The Karnataka High Court has refused to interfere in a police investigation against the managing director of Power TV, a Kannada television channel, for alleged extortion. Power TV in September had aired an “expose” on alleged corruption involving the family of Chief Minister B S Yediyurappa.
Meanwhile, a separate bench of the High Court reserved orders in an anticipatory bail plea filed by the Power TV official against his arrest in the extortion case.
Power TV managing director Rakesh Shetty approached the High Court last month after the Bengaluru police crime branch began investigations into an alleged case of extortion filed against him by Ramalingam Construction Company Limited director Chandrakanth Ramalingam.
Ramalingam, in a police complaint filed on September 24, had accused Shetty of coercing him into saying that he made payments to politicians for contracts, and complained that these conversations were recorded.
In the course of arguments, Shetty’s advocates argued that the alleged extortion case had been used by the state government to pull the plug on Power TV in the aftermath of the airing of the allegations of corruption against Yediyurappa’s family.
They also alleged that Ramalingam, “who had voluntarily provided and shared the details of the manner in which money was illegally and by corrupt means obtained from him by the family members of Chief Minister became a turncoat under pressure and influence of the ruling class in the State”.
“It is only in order to stifle the voice of the free press that the present complaint has been filed since the news reported by the channel was unpalatable to the Chief Minister and his family,” they argued.
The state government, however, argued that the extortion case was not intended to curb the freedom of the press. They argued that if the complaint was initiated on the basis of the allegations broadcast by the channel, then police would have removed the videos which continue to be available on Facebook and YouTube. This “would indicate that the complaint and the investigation is not at the behest of the Chief Minister. The investigation has been carried out in the normal course on the basis of a complaint”, they said.
Hearing both sides of the argument, the High Court in its November 5 order refused to interfere with the FIR filed against Shetty.
The court “cannot give a finding as regards whether the allegations made in the complaint are malafide or not. In the present case, it is not so and therefore, investigation is required to be carried out to ascertain the truth of the matter,” a single judge bench of Justice Suraj Govindaraj said.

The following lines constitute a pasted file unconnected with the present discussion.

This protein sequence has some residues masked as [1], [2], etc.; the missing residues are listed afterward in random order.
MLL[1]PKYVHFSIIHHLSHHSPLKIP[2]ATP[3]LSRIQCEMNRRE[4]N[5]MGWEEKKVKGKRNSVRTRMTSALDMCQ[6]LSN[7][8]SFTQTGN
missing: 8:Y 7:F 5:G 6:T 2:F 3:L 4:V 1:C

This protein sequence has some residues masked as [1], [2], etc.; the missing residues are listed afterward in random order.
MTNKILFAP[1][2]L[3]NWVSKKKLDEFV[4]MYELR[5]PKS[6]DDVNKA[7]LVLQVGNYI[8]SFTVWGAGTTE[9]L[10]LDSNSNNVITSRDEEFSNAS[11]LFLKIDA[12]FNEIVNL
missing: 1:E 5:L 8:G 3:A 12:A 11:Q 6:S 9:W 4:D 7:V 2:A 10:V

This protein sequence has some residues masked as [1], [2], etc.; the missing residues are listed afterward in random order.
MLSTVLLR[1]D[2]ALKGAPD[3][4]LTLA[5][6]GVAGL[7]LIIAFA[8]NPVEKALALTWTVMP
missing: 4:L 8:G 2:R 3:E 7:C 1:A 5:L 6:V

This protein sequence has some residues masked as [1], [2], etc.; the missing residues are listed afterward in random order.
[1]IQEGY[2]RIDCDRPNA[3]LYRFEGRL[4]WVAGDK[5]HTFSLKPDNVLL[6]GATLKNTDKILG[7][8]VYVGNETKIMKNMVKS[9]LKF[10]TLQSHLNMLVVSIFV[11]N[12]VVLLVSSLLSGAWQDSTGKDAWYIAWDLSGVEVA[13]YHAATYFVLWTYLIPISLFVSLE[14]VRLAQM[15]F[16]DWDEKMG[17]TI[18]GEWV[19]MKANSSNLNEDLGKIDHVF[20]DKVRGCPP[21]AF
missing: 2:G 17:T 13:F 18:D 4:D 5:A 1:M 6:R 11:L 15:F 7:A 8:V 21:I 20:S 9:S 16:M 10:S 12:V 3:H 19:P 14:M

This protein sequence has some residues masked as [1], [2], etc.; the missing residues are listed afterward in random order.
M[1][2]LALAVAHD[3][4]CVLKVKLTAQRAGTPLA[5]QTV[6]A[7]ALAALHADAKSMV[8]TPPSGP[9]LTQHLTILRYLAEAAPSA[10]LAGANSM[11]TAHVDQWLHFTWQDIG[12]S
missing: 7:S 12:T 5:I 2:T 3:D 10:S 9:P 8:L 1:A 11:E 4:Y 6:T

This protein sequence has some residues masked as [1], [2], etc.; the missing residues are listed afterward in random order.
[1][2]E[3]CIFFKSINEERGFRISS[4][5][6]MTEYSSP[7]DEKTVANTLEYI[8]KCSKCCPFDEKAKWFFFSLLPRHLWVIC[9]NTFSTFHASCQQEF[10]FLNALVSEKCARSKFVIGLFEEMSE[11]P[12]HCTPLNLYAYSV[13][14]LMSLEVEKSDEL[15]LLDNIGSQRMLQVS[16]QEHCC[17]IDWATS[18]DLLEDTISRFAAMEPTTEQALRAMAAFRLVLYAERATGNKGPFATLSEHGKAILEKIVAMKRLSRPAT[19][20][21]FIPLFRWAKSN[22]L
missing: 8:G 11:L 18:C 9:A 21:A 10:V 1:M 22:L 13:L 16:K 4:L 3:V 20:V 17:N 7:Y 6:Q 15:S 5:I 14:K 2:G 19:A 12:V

Justice Govindaraj, however, asked the Bengaluru police crime branch to return equipment seized from the channel, which led to Power TV being forced off the air between September 29 and October 7.
The court has also said that the police cannot block the social media channels of Power TV on the grounds of investigation since this obstructs the day-to-day work of the channel.
“Facebook and YouTube accounts are important aspects of the petitioner’s business to carry out his day-to-day business. The respondent police cannot on the ground of investigation block the same as to come in the way of petitioner carrying out his day-to-day business,” the court said.
“For the purpose of investigation, only the integrity of the data is required to be preserved and that can be so done by downloading the relevant content from the Facebook and YouTube account of the petitioner…”
The high court also said that the police can carry out investigations on data stored on servers in the channel by mirroring hard disks and that there is no need to keep the servers under seizure. “I am of the considered opinion that it is only the data in such servers which are required for the purpose of verification by investigating agency, the hard disk could always be cloned and after retaining the original hard disk the cloned hard disk along with servers, laptops, etc could always be returned,” Justice Govindaraj observed.
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